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(Weatherall et al., 1984). Protein kinases are also subject to disorder-producing malfunctions, with more than 160 different kinases having been implicated in cancers by their common association with particular tumor types and 80 kinases having been associated at least provisionally with various other disease conditions (Manning et al., 2002). Similarly, research suggests that occasional misregulation of miRNA molecules contributes to the total pool of human metabolic disorders, including perhaps DiGeorge syndrome as well as some cancers (Alvarez-Garcia and Miska, 2005).

Why an intelligent and loving designer would have infused the human genome with so many potential (and often realized) regulatory flaws is open to theological debate. Any such philosophical discussion should probably include the issue of whether the designer was fallible (and if so, why?). It should also address whether the designer might have recognized his own engineering fallibility, as perhaps evidenced, for example, by the DNA and RNA surveillance mechanisms that catch some (but not all) of the numerous molecular mistakes.

From an evolutionary perspective, such genomic flaws are easier to explain. Occasional errors in gene regulation and surveillance are to be expected in any complex contrivance that has been engineered over the eons by the endless tinkering of mindless evolutionary forces: mutation, recombination, genetic drift, and natural selection. Again, the complexity of genomic architecture would seem to be a surer signature of tinkered evolution by natural processes than of direct invention by an omnipotent intelligent agent.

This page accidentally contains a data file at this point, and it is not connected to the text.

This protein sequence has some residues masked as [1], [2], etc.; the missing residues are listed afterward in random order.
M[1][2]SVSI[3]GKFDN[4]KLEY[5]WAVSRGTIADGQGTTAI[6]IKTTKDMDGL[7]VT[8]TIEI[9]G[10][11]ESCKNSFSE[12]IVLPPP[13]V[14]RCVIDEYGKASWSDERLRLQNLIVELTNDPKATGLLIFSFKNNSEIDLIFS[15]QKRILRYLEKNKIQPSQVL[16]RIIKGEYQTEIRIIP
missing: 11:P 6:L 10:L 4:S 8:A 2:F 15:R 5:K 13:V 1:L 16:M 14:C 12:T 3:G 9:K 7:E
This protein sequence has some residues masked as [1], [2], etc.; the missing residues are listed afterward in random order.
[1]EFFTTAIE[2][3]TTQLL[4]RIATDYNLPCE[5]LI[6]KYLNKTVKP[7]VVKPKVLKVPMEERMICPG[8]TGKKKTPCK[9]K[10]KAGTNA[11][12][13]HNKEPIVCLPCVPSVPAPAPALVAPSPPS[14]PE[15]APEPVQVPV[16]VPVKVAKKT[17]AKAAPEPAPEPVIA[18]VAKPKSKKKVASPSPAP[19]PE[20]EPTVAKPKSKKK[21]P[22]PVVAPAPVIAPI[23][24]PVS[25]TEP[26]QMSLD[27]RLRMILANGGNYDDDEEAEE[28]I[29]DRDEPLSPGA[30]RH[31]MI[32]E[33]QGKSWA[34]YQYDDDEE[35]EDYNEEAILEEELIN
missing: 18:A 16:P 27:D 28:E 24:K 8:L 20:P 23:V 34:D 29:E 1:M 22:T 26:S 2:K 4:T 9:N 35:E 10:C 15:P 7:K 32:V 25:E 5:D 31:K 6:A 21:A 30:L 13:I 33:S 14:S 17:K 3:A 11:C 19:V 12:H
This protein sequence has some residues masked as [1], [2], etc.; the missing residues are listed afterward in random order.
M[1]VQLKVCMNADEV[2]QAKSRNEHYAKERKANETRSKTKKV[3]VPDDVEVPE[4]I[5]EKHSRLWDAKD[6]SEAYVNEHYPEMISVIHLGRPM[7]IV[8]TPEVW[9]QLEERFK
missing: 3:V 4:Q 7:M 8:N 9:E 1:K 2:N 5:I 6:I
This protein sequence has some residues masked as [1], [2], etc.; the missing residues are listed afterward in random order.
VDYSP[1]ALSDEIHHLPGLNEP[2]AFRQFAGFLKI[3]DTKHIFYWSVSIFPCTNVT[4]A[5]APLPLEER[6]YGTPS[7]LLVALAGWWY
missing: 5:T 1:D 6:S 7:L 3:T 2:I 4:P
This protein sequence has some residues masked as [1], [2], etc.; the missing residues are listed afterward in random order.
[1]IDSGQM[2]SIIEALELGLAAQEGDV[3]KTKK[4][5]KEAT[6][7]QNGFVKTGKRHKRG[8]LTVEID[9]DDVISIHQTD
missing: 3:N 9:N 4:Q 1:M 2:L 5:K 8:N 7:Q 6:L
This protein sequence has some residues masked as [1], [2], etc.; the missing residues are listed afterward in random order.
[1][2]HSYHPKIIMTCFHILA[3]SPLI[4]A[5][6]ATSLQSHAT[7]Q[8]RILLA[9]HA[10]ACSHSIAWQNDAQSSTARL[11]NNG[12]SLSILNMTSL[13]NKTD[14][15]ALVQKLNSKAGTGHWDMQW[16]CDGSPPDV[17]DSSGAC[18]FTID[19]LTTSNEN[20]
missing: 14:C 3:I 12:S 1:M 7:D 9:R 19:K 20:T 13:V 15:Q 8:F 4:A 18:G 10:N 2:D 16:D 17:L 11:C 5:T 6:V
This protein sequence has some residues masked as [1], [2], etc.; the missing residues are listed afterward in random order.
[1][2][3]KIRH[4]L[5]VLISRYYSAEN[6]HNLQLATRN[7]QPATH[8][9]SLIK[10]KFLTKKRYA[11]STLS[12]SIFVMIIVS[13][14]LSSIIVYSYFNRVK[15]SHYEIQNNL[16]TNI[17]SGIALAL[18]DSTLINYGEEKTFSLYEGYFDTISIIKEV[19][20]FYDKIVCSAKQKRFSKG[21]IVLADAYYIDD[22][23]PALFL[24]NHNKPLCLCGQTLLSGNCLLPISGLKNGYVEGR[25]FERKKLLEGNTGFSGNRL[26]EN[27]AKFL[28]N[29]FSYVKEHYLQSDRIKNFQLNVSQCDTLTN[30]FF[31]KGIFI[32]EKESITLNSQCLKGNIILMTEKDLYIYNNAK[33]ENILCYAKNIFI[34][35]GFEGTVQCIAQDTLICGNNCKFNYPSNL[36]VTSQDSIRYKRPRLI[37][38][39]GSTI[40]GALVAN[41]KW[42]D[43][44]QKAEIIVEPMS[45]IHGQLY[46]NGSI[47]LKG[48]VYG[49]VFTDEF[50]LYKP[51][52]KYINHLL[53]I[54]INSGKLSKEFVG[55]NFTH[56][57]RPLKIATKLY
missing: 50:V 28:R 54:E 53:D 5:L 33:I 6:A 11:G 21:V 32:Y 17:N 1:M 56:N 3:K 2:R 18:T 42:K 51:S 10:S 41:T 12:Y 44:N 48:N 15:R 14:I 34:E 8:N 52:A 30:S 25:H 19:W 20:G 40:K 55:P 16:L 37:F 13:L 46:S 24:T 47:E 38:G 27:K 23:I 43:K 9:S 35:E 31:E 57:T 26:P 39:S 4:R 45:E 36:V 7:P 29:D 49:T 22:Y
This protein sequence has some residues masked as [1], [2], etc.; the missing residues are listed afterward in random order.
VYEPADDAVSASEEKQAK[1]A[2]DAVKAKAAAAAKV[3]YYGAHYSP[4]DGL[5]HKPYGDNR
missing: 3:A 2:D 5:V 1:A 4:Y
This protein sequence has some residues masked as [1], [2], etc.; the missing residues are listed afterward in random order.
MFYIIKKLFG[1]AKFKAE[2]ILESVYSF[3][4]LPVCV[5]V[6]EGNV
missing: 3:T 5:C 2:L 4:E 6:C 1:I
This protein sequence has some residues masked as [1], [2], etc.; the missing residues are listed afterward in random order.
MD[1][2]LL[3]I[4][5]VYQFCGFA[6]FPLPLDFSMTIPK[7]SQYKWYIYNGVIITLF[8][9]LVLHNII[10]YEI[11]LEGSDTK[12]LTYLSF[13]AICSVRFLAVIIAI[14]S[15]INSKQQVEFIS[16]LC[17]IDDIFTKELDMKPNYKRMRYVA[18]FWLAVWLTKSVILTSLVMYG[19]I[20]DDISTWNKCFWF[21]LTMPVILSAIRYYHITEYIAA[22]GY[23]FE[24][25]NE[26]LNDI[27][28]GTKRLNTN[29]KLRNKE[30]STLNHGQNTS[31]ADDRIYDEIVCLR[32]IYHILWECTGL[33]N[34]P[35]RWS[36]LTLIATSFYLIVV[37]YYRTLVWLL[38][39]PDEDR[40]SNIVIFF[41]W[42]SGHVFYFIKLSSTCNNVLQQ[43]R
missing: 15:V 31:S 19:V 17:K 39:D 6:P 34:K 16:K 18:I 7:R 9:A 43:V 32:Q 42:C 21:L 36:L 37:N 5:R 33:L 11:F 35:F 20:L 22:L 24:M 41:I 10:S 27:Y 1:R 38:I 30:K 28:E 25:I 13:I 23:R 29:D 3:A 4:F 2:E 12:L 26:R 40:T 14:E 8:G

Mitochondria are the only cytoplasmic organelles in humans to house their own DNA (mtDNA). A prototypical molecule of human mtDNA is 16,569 bp long. It is a closed circle of 37 maternally inherited genes, 22 of which encode tRNAs, 13 specify polypeptides, and 2 encode rRNAs.

Mitochondria are the primary seat of energy production in cells. The principal biochemical pathway in mitochondria by which this is carried out is oxidative phosphorylation, of which the respiratory chain is a key component. The respiratory chain consists of five enzyme complexes (I-V) plus coenzyme Q and cytochrome c. Complexes I and II oxidize NADH and succinate, respectively; complexes I, III, and IV pump protons to effect an electrochemical gradient; and complex V uses energy from that gradient to synthesize adenosine triphosphate from adenosine diphosphate. A remarkable fact is that four of these five enzyme complexes are composed of combinations of polypeptides from the mitochondrial and nuclear genomes (Graff et al., 1999). In complex IV, for example, 3 of the 13 polypeptides are encoded by mitochondrial loci (COI, COII,

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